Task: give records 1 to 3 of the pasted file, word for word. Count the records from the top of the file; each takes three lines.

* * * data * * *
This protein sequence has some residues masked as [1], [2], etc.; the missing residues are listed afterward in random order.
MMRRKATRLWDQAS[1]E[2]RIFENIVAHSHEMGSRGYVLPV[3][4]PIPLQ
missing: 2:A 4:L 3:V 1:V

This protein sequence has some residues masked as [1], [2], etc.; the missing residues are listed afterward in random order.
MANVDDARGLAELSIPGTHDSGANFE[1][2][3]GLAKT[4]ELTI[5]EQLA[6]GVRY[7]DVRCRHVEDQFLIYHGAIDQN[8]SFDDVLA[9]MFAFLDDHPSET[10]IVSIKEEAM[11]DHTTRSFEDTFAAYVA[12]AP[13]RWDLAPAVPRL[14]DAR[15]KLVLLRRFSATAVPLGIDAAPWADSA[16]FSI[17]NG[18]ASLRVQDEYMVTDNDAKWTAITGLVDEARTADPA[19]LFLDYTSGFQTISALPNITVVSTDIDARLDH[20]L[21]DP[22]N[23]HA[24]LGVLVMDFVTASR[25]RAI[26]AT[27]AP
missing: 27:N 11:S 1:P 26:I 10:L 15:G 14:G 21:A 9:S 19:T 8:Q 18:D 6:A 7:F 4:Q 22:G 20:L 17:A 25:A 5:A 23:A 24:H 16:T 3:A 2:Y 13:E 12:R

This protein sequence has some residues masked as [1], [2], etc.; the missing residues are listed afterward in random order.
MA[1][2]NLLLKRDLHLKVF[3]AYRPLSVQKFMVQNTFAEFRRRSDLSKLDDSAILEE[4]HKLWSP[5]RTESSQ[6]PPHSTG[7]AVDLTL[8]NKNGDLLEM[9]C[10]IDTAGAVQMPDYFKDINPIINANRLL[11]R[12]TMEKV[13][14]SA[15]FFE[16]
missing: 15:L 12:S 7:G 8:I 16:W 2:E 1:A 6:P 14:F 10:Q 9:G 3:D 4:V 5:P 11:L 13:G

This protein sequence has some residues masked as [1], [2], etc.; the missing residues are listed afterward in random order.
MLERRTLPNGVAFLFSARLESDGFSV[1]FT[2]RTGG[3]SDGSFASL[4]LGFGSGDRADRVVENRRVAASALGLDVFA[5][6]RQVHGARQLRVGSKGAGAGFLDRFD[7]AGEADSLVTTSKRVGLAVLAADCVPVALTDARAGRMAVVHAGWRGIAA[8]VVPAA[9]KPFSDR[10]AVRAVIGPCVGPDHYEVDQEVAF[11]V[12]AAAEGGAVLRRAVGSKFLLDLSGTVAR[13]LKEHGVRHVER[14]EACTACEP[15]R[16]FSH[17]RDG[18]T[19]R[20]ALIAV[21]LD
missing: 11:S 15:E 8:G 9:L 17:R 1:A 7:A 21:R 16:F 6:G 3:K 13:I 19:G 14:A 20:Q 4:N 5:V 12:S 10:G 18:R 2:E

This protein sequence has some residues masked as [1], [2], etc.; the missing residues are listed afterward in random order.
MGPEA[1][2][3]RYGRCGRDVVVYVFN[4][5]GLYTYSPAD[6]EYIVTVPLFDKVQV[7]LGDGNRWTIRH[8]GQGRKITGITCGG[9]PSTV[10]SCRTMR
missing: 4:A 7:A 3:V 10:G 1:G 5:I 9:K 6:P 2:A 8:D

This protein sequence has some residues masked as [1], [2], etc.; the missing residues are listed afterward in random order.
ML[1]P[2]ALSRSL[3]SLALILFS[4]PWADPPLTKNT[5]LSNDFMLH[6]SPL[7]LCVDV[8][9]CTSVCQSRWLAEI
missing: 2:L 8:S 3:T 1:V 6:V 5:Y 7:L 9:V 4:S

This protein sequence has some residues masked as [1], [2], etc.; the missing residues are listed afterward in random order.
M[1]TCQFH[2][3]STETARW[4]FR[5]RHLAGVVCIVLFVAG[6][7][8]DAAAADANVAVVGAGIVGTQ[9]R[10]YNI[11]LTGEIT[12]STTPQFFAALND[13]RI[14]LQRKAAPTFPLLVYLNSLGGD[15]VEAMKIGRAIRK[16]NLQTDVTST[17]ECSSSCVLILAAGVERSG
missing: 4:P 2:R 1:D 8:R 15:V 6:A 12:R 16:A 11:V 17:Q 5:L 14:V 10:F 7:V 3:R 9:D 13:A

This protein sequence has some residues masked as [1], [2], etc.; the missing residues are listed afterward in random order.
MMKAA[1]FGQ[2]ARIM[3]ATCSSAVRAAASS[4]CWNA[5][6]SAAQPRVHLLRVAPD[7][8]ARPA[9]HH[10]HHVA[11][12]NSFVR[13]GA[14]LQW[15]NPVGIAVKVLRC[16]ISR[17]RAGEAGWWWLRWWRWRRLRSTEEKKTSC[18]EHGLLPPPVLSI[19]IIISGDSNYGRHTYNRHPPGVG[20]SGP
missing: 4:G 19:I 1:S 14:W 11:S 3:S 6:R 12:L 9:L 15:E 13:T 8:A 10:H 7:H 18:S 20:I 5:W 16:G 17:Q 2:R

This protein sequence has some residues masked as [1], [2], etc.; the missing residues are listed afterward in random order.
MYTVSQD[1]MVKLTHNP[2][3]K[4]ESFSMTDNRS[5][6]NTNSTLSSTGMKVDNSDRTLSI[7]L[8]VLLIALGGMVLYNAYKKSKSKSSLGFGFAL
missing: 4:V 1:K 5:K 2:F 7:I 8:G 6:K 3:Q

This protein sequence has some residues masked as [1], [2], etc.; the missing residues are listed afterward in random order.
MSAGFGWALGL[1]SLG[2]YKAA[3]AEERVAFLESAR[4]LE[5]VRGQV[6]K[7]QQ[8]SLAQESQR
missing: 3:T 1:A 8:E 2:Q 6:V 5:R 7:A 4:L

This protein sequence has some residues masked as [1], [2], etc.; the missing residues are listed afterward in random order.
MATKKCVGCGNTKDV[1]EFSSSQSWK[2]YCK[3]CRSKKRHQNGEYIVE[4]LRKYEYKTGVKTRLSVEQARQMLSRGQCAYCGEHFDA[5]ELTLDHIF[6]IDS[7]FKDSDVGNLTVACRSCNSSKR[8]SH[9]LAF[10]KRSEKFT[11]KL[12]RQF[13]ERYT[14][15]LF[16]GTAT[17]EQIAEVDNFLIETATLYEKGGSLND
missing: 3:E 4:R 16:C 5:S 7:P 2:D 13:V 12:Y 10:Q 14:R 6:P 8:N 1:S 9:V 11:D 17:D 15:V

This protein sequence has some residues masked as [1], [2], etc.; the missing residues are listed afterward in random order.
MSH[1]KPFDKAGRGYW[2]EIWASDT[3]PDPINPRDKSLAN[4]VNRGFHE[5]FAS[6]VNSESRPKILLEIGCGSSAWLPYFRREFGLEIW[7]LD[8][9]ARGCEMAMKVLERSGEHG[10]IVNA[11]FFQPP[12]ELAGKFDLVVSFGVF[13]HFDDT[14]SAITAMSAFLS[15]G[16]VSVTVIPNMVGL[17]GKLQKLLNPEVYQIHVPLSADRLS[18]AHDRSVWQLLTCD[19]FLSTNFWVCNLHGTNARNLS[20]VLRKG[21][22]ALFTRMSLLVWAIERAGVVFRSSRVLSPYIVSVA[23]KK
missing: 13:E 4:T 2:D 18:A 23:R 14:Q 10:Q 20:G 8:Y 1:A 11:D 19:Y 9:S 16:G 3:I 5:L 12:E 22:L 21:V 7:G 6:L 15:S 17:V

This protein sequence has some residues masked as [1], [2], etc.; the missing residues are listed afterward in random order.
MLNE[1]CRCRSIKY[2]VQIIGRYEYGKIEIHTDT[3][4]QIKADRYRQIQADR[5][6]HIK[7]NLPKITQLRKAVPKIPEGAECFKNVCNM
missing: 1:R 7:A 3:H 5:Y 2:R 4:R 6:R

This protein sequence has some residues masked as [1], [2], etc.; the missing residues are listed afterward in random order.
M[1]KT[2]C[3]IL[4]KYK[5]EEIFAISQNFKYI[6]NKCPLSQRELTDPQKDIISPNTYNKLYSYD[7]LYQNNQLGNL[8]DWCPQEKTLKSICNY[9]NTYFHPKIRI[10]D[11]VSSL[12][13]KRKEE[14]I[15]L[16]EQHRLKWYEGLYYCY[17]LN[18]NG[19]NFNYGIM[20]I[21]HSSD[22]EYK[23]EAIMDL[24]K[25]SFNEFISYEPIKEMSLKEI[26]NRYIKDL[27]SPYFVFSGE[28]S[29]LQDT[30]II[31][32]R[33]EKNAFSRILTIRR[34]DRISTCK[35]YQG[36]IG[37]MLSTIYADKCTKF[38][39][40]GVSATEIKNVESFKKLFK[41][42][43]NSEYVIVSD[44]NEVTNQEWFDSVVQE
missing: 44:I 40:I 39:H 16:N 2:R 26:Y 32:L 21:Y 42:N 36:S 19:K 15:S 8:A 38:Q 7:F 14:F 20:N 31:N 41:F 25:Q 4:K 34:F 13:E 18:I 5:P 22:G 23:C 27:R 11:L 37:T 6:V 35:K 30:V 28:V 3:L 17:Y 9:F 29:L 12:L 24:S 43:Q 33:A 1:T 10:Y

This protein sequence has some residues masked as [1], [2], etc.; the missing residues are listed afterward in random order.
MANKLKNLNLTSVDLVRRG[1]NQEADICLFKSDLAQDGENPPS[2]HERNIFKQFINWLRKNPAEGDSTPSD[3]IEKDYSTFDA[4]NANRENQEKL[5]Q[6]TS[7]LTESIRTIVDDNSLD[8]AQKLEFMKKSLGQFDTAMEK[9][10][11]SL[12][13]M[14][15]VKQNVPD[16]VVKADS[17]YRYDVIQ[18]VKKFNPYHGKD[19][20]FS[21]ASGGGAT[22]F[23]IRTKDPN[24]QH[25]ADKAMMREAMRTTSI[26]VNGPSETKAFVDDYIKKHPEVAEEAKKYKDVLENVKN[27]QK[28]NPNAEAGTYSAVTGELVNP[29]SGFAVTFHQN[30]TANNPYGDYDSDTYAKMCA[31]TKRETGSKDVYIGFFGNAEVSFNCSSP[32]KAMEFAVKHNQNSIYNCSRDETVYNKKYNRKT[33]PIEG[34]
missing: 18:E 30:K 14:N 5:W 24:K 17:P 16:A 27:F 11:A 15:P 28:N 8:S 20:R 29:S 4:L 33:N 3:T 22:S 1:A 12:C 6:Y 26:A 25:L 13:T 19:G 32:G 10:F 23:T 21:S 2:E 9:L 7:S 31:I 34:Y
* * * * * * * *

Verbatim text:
This protein sequence has some residues masked as [1], [2], etc.; the missing residues are listed afterward in random order.
MMRRKATRLWDQAS[1]E[2]RIFENIVAHSHEMGSRGYVLPV[3][4]PIPLQ
missing: 2:A 4:L 3:V 1:V

This protein sequence has some residues masked as [1], [2], etc.; the missing residues are listed afterward in random order.
MANVDDARGLAELSIPGTHDSGANFE[1][2][3]GLAKT[4]ELTI[5]EQLA[6]GVRY[7]DVRCRHVEDQFLIYHGAIDQN[8]SFDDVLA[9]MFAFLDDHPSET[10]IVSIKEEAM[11]DHTTRSFEDTFAAYVA[12]AP[13]RWDLAPAVPRL[14]DAR[15]KLVLLRRFSATAVPLGIDAAPWADSA[16]FSI[17]NG[18]ASLRVQDEYMVTDNDAKWTAITGLVDEARTADPA[19]LFLDYTSGFQTISALPNITVVSTDIDARLDH[20]L[21]DP[22]N[23]HA[24]LGVLVMDFVTASR[25]RAI[26]AT[27]AP
missing: 27:N 11:S 1:P 26:I 10:L 15:G 14:G 21:A 9:S 19:T 8:Q 18:D 6:A 7:F 4:Q 22:G 20:L 17:A 25:A 5:A 23:A 24:H 16:T 3:A 2:Y 13:E 12:R

This protein sequence has some residues masked as [1], [2], etc.; the missing residues are listed afterward in random order.
MA[1][2]NLLLKRDLHLKVF[3]AYRPLSVQKFMVQNTFAEFRRRSDLSKLDDSAILEE[4]HKLWSP[5]RTESSQ[6]PPHSTG[7]AVDLTL[8]NKNGDLLEM[9]C[10]IDTAGAVQMPDYFKDINPIINANRLL[11]R[12]TMEKV[13][14]SA[15]FFE[16]
missing: 15:L 12:S 7:G 8:I 16:W 2:E 1:A 6:P 14:F 10:Q 9:G 3:D 4:V 5:P 11:L 13:G